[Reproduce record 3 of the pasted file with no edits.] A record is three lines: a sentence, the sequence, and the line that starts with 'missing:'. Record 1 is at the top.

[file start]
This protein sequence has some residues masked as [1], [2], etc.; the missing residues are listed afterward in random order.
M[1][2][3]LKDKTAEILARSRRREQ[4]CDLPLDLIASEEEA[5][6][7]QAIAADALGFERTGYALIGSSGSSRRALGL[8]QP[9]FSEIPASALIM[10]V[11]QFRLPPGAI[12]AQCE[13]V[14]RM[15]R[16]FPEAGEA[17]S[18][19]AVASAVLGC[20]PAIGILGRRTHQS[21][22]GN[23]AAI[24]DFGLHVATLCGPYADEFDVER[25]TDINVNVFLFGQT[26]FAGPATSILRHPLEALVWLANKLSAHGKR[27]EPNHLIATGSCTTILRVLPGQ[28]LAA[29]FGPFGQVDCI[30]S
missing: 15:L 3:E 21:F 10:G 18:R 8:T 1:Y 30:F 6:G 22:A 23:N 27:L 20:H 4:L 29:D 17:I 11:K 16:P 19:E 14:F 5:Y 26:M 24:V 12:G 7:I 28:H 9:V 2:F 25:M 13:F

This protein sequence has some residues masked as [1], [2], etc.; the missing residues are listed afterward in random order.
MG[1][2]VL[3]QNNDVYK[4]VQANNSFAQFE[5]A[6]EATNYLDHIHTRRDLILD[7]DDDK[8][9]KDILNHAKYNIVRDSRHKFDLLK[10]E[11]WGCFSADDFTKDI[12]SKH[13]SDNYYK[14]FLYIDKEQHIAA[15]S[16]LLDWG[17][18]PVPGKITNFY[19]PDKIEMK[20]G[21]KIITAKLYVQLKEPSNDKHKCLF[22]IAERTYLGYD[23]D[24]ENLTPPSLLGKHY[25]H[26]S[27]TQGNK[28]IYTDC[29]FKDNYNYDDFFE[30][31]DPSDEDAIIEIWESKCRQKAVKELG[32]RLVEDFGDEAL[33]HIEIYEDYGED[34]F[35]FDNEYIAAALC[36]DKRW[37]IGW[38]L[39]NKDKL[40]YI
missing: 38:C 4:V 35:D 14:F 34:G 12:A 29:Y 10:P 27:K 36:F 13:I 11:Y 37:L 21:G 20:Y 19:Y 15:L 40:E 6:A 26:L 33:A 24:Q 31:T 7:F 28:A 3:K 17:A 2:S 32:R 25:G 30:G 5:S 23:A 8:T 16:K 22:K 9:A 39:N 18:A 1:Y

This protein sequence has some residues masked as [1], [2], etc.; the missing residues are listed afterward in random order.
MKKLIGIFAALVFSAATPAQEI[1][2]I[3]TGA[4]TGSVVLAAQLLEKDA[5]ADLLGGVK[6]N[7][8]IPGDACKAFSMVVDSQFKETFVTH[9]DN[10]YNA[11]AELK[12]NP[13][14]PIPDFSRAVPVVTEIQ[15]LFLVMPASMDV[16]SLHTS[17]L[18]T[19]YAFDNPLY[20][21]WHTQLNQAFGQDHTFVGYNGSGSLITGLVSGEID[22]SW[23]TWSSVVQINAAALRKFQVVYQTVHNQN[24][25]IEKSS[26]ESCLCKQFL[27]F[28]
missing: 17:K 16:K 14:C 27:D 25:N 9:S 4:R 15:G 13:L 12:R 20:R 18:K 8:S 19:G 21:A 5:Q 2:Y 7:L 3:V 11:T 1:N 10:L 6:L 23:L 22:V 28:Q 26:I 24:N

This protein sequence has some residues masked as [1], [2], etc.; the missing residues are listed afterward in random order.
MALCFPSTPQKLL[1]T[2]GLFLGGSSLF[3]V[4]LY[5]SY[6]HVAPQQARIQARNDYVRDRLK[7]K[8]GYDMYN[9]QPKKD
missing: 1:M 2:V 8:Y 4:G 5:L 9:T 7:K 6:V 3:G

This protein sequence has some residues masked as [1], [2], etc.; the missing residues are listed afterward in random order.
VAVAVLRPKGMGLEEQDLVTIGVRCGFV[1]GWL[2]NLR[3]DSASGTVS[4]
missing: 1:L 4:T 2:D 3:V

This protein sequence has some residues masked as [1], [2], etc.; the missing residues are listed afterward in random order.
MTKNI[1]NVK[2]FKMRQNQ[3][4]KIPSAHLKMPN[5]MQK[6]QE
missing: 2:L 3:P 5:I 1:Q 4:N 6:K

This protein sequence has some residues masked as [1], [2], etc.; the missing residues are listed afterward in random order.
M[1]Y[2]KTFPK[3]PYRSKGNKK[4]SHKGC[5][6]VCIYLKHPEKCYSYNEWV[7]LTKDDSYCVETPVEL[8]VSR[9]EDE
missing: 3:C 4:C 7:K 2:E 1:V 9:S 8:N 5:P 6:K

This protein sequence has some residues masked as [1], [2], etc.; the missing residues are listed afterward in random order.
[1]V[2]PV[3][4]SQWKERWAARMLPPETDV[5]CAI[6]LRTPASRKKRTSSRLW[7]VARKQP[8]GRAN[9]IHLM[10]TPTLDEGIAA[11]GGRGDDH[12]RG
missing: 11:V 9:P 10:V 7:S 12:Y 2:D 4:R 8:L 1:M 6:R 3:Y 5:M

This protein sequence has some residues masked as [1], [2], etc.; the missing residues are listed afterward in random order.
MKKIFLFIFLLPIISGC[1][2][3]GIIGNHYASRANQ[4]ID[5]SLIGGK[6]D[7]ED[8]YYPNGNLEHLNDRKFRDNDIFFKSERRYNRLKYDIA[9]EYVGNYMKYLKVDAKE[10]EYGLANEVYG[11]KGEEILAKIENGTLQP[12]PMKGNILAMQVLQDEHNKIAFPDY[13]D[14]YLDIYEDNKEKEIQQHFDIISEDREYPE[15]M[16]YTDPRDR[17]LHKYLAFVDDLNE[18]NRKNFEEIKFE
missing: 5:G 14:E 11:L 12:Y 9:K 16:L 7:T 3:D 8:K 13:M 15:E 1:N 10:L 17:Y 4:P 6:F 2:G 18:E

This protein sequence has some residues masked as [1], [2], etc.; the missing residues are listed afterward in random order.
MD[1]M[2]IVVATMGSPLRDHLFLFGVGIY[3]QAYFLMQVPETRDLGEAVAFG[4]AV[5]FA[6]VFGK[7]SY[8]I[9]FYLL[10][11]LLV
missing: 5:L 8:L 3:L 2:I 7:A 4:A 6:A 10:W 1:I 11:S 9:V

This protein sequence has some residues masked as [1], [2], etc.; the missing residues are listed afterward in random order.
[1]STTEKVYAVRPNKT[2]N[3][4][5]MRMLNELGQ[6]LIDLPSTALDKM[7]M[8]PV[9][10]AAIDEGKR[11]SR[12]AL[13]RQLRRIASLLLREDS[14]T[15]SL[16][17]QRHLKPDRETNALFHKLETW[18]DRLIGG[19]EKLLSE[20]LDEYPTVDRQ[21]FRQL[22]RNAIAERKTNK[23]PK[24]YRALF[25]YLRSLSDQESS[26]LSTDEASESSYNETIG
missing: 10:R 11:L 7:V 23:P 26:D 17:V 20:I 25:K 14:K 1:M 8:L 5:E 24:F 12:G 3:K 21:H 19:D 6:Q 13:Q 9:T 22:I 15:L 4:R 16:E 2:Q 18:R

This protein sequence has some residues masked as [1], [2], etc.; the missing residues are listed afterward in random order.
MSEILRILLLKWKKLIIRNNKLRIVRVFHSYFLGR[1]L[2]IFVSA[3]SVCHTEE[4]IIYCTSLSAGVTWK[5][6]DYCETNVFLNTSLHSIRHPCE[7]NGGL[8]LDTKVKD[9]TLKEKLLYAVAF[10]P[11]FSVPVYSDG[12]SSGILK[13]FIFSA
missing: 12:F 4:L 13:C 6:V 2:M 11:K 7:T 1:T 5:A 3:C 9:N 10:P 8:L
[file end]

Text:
This protein sequence has some residues masked as [1], [2], etc.; the missing residues are listed afterward in random order.
MKKLIGIFAALVFSAATPAQEI[1][2]I[3]TGA[4]TGSVVLAAQLLEKDA[5]ADLLGGVK[6]N[7][8]IPGDACKAFSMVVDSQFKETFVTH[9]DN[10]YNA[11]AELK[12]NP[13][14]PIPDFSRAVPVVTEIQ[15]LFLVMPASMDV[16]SLHTS[17]L[18]T[19]YAFDNPLY[20][21]WHTQLNQAFGQDHTFVGYNGSGSLITGLVSGEID[22]SW[23]TWSSVVQINAAALRKFQVVYQTVHNQN[24][25]IEKSS[26]ESCLCKQFL[27]F[28]
missing: 17:K 16:K 14:C 27:D 25:N 9:S 4:R 15:G 13:L 12:R 20:R 18:K 8:S 19:G 21:A 5:Q 2:Y 7:L 3:V 11:T 1:N 10:L 6:L 23:L 22:V 28:Q 26:I 24:N